For this older generation who supported us, the Jarrow march represented something important. We would often hear stories from those who had suffered unemployment in the 1980s and been placed on Thatcher's hated Youth Training Scheme (YTS). 'Conscription' to this slave labour scheme was defeated by a mass campaign including a 250,000-strong school student strike.
Many of the trade unionists we met had children or grandchildren and were worried about their future. The idea that young people were organising themselves re-ignited their hope for the future.
The Jarrow March and its legacy, along with the continuing work of YFJ, could be an important bridge across which the best traditions of the labour movement - of mass struggle and solidarity - can reach the next generation.
In every area young people signed up to join YFJ and participated in the protests and demonstrations. In Sheffield 50 students from the university marched to join our protest outside a job centre and then marched through the city centre with us.
In Nuneaton, outside a college, heads snapped round when we shouted our demands on EMA, with queues forming to sign our petitions. When we marched through Coventry, students finishing college joined the march seeking out our 'Bring Back EMA' placards.
Young members of the trade unions marched with us and campaigned inside their unions. And many areas now have groups of young people organising to fight for their futures having signed up as the march passed through their town or city.
Ready and willing
The experience of the Jarrow March shows that there are young people out there who are unwilling to put up with the continued and escalating attacks on their future and want to fight back. However they are not yet a concentrated force in society. In many cases these feelings of anger were present but not yet articulated.
It was as if the ideas of the Jarrow March were a catalyst for speeding up conclusions that were already in the process of formation. Even then, once agreement was reached on what was necessary, the confidence that we could successfully change things was not automatic. But we had established a reference point for those young people that will undoubtedly be drawn on in the future.
The enormous solidarity and desire to work with young people shown by the trade unions must be built on. Youth Fight for Jobs appeals for continued support of its campaigns and for the unions to take initiatives. Unite the Union has introduced a cheap 'community' rate and all unions should open their doors to youth - students and the unemployed - to join them and be part of the labour movement as it goes forward after the 30 November strike.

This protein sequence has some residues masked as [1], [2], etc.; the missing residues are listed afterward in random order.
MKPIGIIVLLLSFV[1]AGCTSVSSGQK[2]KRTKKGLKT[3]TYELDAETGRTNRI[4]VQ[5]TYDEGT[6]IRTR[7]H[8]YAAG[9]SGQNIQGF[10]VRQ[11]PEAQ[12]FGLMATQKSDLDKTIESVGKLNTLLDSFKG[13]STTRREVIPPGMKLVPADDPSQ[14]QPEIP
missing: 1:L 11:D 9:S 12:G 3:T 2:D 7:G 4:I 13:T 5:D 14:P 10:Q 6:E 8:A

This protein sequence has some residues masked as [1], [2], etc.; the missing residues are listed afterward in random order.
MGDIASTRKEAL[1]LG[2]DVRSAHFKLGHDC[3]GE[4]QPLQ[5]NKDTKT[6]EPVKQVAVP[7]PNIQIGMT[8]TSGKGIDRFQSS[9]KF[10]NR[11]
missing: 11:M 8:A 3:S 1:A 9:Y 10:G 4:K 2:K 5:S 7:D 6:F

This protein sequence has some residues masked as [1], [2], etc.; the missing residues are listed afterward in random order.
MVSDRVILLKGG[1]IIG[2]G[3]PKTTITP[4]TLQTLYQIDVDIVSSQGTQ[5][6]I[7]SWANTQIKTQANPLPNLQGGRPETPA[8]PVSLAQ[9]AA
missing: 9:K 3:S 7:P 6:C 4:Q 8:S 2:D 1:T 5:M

Last year's student movement was able to coalesce into a mass movement for a certain period of time more easily than a more generalised movement against all attacks on young people's futures. In part this is due to the simple fact that schools, colleges, and universities bring young people together in large numbers. This can help speed up the articulation of anger and the decision to act.
It is a more difficult feat to bring about the conscious decision to organise, when, as yet, no force acts on the unemployed pushing them in that direction. YFJ and the trade unions can provide a vehicle for this task.
Two weeks after the Jarrow march ended, youth unemployment decisively smashed through the one million mark. The Con-Dems insulting response is to steal up to £1 billion from some of the poorest in society by cutting tax credits, and giving it to the private sector.
This is the same private sector that has £75 billion in its vaults, unable to find suitably profitable outlets to invest it in. It is guaranteed that this sop will not provide enough work for the one million unemployed young people. The future is bleak now but it will become bleaker.